So in response to market demand, Olcott International grudgingly undertook development of this kind of software to compete with the likes of CPA (Computer Patent Annuities), CPI (Computer Packages Inc.), and MDC (Master Data Center). These three had built up formidable market share since the late 1970s on the backs of their patent management software.
I say “grudgingly” because Dad, creator of the patent renewal industry, and like pioneers in other industries, couldn’t seem to get comfortable with this new line of business. In essence, Bernard Olcott, the tech disruptor of the previous generation, now faced disruption himself.
And, this common pitfall is easy to understand. (Especially in hindsight.)
Hiring coders cost money. And you had to keep them around for months (or, as it turned out, years) before you had a saleable product, validated with numerous testing cycles. My Dad, who grew up in the Great Depression, simply couldn’t spend a dime without inflicting pain on himself and those around him. Software development really seemed to aggravate this.
So back to the story.
Later that morning, Dad inexplicably returned to the second floor to look at the revised “payable item” list and somehow managed to “find” this incorrect item. Vitriol welled up in him like a volcano. “WHO PUT THIS THERE?” he screamed at Steve pointing at the offensive item. Steve stood there like a dead deer in the headlights, not sure if he really understood what was happening. For myself, I couldn’t believe what I was seeing. My torso felt as if it were riddled with psychic bullet holes with toxic levels of stress spewing out onto the floor.
Steve suddenly snapped out of it and said plaintively, “you did Mr. Olcott. You asked me to place that EPO patent in the (payable) database an hour ago.”
“I DID NOT! TAKE IT OUT NOW!” Dad was raging; the volcano had blown again.
I couldn’t take it anymore and intervened on Steve’s behalf. “Dad, you were just here and asked him to move it to the payable database.”
“WRONG! WRONG AS TWO RABBITS!³” he screamed. “James, you’re fired! If you don’t like it here, go work somewhere else! Take that item off that list NOW!” And he stormed out of the room just as he had an hour before.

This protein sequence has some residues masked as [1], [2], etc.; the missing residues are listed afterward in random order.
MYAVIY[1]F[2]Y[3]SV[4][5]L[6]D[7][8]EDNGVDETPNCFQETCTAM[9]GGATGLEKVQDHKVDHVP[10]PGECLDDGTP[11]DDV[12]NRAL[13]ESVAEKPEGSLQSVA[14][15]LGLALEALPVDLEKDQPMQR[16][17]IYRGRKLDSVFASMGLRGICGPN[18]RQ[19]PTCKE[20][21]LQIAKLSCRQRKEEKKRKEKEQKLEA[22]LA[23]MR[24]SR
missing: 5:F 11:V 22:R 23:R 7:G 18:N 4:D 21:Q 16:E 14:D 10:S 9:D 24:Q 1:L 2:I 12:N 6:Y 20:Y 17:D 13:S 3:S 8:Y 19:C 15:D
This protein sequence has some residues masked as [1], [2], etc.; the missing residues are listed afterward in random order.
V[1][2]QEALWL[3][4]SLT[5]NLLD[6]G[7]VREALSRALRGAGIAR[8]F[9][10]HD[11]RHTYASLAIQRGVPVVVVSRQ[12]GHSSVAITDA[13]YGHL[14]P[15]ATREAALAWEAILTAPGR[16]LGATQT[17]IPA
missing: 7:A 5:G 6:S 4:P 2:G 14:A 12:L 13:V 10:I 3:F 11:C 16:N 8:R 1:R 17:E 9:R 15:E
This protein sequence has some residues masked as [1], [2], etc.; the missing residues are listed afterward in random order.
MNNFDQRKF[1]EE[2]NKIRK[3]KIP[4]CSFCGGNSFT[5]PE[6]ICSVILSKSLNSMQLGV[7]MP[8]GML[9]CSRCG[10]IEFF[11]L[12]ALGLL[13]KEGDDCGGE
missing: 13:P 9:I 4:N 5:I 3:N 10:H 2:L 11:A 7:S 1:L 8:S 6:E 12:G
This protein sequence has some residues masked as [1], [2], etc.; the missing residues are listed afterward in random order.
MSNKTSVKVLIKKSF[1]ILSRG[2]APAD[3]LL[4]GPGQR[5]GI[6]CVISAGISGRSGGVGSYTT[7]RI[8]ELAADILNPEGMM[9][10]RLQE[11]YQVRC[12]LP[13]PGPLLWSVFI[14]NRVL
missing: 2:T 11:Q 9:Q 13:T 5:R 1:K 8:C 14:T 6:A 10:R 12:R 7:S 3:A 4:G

Dust fell from the air like crumpled dignity. The office tumbled into an embarrassed hush, as if an unspeakable event had just passed through. Steve and I looked at each other like slaves beaten together on the plantation.
It’s one thing to have a bad boss. But what if that boss was the man you admired? The one who had sung silly songs to you as a toddler? Walked with you up and down Fifth Avenue teaching you to throw snowballs at the Central Park wall? The one who sent you postcards from afar to send your imagination soaring?
The very same one who just crushed those very same imaginations into Ajax?
I was shaking, vibrating with alternating currents of shock, rage, and deprivation at this violation of my gentlemanly code of right and wrong. How can I fix this, and if I can’t, how do I get out of this hell-hole?
The author, years later, in Stuttgart.
And Steve? He was the guy I found shooting heroin into the back of his hand on the abandoned staircase up the hill (see my post “OF GIANTS AND DWARFS.”) He may no longer be with us today, but I am a witness to his profoundly undeserved pain.
¹ – The 31st, in fact. I started keeping a log of such occurrences as they became depressingly frequent.
² – Not his real name.
³ – Dad was given to peculiar expressions, like this one. It remains unexplained to this day as to the exact nature of the rabbits, the presumed error, and/or the significance of the number two.